Total time invested was about two hours, and the result? Well, the result is that I could go back to watching my TV just like I had before I received the email. In the process, I also realized that despite the fact that my TV remote has 56 buttons on it, I was controlling the TV with my receiver remote, which means I was only using one of the 56 buttons – the power button.

So, because my TV had the feature of being able to run apps, I was required to invest a couple of hours of labor and two new batteries (adding to cost of ownership); however, the TV obviously has a processor, memory and Wi-Fi chip inside, and a remote control with 56 buttons with a pre-installed set of batteries – all of which would have added to the cost of the TV.

What’s interesting is that it is quite possible, although I honestly don’t remember, that when I bought the TV, the fact that it was Wi-Fi and app-enabled may have been a reason I chose it, despite a higher price, higher cost of ownership, and additional complications, all in exchange for features I never ended up using. I bought technology, but not innovation.

So how do you avoid this? From a manufacturer perspective, you pay careful attention to the “shoulds” and the “coulds,” keeping only those features that are necessary to realize the innovation being proposed. As a consumer, ask yourself, “If this feature was separately priced, would I be willing to pay for it?”

The average firefighter is one of the most skeptical creatures to ever walk the earth, and the more important the equipment, the more skeptical they become. The need to test and evaluate is deeply ingrained and almost second nature. This skepticism is a healthy thing and has several contributors:

  1. Whatever they are doing today “works” and likely built up a level of confidence.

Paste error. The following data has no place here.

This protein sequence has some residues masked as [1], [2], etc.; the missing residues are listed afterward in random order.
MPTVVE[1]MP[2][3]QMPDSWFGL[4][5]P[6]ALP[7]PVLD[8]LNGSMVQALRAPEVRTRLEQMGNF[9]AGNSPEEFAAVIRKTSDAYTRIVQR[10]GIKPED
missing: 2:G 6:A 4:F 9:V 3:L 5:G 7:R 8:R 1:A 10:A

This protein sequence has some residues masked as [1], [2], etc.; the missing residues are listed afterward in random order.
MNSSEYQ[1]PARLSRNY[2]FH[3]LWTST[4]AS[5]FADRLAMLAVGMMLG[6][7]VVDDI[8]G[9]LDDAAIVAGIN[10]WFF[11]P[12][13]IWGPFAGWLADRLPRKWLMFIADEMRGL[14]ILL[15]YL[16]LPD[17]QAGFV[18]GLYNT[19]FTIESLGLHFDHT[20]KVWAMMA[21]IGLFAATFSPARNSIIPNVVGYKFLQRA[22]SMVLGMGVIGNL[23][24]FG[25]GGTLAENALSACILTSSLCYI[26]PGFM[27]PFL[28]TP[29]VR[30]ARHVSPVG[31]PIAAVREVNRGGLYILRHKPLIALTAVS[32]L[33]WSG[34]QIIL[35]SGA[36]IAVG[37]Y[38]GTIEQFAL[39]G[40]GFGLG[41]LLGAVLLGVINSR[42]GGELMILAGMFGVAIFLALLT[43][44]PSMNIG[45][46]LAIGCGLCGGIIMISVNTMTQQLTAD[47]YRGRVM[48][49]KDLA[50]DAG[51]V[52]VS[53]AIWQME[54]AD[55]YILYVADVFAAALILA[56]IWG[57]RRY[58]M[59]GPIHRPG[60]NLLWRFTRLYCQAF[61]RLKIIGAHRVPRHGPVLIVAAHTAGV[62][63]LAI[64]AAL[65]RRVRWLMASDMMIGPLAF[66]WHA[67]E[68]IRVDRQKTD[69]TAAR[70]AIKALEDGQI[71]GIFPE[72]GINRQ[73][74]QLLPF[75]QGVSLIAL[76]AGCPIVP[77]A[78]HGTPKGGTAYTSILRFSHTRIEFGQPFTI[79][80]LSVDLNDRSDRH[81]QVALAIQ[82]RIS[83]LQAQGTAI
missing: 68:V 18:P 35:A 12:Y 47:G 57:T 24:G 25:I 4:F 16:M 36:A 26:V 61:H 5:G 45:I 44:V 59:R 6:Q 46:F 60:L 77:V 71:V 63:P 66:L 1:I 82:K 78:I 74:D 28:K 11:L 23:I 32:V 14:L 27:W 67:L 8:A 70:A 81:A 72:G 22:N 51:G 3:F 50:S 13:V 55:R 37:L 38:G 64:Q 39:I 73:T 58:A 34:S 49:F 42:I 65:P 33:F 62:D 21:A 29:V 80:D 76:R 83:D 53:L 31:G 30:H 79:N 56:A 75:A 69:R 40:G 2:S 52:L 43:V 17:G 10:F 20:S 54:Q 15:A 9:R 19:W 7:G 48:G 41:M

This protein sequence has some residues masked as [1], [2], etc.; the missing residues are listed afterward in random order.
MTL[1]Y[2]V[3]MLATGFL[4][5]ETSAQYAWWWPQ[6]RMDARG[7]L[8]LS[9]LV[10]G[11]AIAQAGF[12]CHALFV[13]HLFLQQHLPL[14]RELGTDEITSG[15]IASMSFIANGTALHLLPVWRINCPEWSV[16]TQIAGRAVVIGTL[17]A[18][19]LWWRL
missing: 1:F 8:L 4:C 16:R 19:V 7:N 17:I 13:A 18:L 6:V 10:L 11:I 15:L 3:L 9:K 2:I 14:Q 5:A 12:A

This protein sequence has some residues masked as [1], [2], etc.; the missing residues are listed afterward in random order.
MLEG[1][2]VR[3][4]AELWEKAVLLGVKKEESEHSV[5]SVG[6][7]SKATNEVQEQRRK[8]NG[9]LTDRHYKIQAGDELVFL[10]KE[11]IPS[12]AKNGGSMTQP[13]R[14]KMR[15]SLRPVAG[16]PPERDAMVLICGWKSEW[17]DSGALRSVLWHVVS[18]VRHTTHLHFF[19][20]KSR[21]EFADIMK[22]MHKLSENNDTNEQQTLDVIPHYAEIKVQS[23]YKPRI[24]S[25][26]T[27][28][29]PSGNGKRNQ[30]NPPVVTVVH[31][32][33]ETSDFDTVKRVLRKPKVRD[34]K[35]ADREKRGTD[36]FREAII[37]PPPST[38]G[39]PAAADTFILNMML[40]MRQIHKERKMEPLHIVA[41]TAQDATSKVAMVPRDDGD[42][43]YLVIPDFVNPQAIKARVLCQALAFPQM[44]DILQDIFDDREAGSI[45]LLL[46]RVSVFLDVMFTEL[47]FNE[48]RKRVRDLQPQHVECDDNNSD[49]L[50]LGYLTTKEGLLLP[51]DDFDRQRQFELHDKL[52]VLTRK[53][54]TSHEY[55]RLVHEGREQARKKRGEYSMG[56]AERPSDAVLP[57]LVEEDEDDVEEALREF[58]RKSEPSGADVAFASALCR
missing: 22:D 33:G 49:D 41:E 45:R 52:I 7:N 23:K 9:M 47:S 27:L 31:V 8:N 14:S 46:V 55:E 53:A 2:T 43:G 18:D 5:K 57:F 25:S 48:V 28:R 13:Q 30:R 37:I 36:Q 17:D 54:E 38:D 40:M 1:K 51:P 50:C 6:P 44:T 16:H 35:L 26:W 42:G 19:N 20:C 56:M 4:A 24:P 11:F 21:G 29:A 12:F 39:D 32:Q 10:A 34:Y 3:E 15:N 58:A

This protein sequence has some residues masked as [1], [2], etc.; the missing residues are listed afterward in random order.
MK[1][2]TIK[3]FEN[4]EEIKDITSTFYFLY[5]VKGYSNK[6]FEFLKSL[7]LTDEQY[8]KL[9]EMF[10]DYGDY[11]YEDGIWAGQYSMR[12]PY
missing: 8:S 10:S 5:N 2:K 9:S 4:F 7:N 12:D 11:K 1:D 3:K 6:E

2. It is difficult to calculate the value or benefit of a new innovation.
  3. It is easy to understand the cost of failure of a new innovation.
  4. It is the firefighter who will bet on that product – sometimes with their lives.

This presents a high bar when it comes to innovation, particularly innovation within the SCBA. The onus is on the manufacturers to not just deliver technology (features) but to deliver innovations (benefits). SCBA innovation should be the fire service equivalent of graduating Cum Laude, ‘with honors,’ or Summa Cum Laude, ‘with highest honor.’ Not just innovation, but innovation that matters to the firefighter

Brad Harvey is a member of the Business Intelligence Team for Scott Safety and is responsible for the Global Fire Services Strategy. Brad began his career as a Firefighter/Paramedic for nearly 16 years before transitioning to the private sector 10 years ago, where he has been very involved with the evaluation, development, and introduction of various technology-related products. Brad also authored numerous articles, for a variety of publications, related to first responders and technology as well as a monthly Thermal Imaging column in Firehouse Magazine for six years.